Kentucky Governor Overrides Legislature on National Science Standards
Kentucky Gov. Steve Beshear has overruled the state legislature’s rejection of national science standards.
In a statement, the governor vowed to “implement the regulations notwithstanding the finding of deficiency” because he “views these standards as a critical component in preparing Kentuckians for college and the workforce.”
The Kentucky Board of Education voted in June to replace state science standards with Next Generation Science Standards (NGSS), which six other states have adopted. The legislature must also approve the standards. But the General Assembly’s Administrative Regulation Review Board voted 5-1 against implementing NGSS.
Committee members said the standards lacked essential content. Standards determine what kids will learn and be tested on in each grade.
“Education standards need to be quite clear, detailed, and they also need to be expressed as much as possible in measurable terms. You find none of that in Common Core or Next Generation Science Standards,” says Dick Innes, a Bluegrass Institute education analyst.
For and Against
Kentucky was one of 26 “lead state partners” that contributed to NGSS, which was fostered by the same organization that created Common Core national math and English standards—Achieve Inc. Several federal agencies and science organizations were also involved. The NGSS was published in April.
A 2009 law required Kentucky science standards to be updated by December 2010, but lawmakers postponed until NGSS arrived.
“You never get standards perfect the first time—they need to be updated,” Innes said. “A high-quality system won’t be birthed from scratch.”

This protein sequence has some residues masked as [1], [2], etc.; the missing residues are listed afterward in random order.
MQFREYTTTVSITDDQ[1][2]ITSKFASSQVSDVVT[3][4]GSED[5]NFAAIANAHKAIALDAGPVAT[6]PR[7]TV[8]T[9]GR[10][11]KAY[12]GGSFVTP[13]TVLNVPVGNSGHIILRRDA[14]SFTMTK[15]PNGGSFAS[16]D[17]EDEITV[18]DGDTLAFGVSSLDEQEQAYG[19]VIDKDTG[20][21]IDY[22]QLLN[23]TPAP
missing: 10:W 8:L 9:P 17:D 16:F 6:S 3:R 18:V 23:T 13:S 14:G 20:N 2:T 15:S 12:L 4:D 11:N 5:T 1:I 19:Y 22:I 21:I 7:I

Several groups, including the Kentucky Academy of Science and the Kentucky Science Teachers Association, endorsed NGSS and asked the state to adopt it. Of nearly 4,000 public comments, more than 3,700 favored the plan, said Kentucky’s Department of Education.
“Kentucky’s own science standards aren’t worth much,… and the proposed [NGSS] are just a little better,” said Paul Gross, a retired biology professor at the University of Virginia.
Losing Essential Content
Gross compared NGSS to existing state science standards for the Thomas Fordham Institute. Fordham rated NGSS a C, and gave Kentucky’s existing standards a D, noting each system falls short in several ways. The review says NGSS overemphasizes useless practices over content, omits essential content, fails to integrate critical math content, and places arbitrary ceilings on the content to be tested.
“[NGSS] does not incorporate most of the subjects in a standard chemistry or physics course,” Innes said. Innes is an engineer and former flight instructor. “How can you … say these standards will foster more [science, technology, engineering, and math] careers?”
Beshear, a Democrat, has the executive authority to implement NGSS, but Kentucky’s General Assembly can reopen the issue in their 2014 session by creating legislation to counter his decision.
“Kentucky would be best served by adopting—and modifying as necessary—one of the excellent state standards documents” such as those from Massachusetts, South Carolina, or the District of Columbia, Gross said.
"Final Evaluation of the Next Generation Science Standards," Fordham Institute, June 2013: http://heartland.org/policy-documents/final-evaluation-next-generation-science-standards.
Image by Michael Mueller.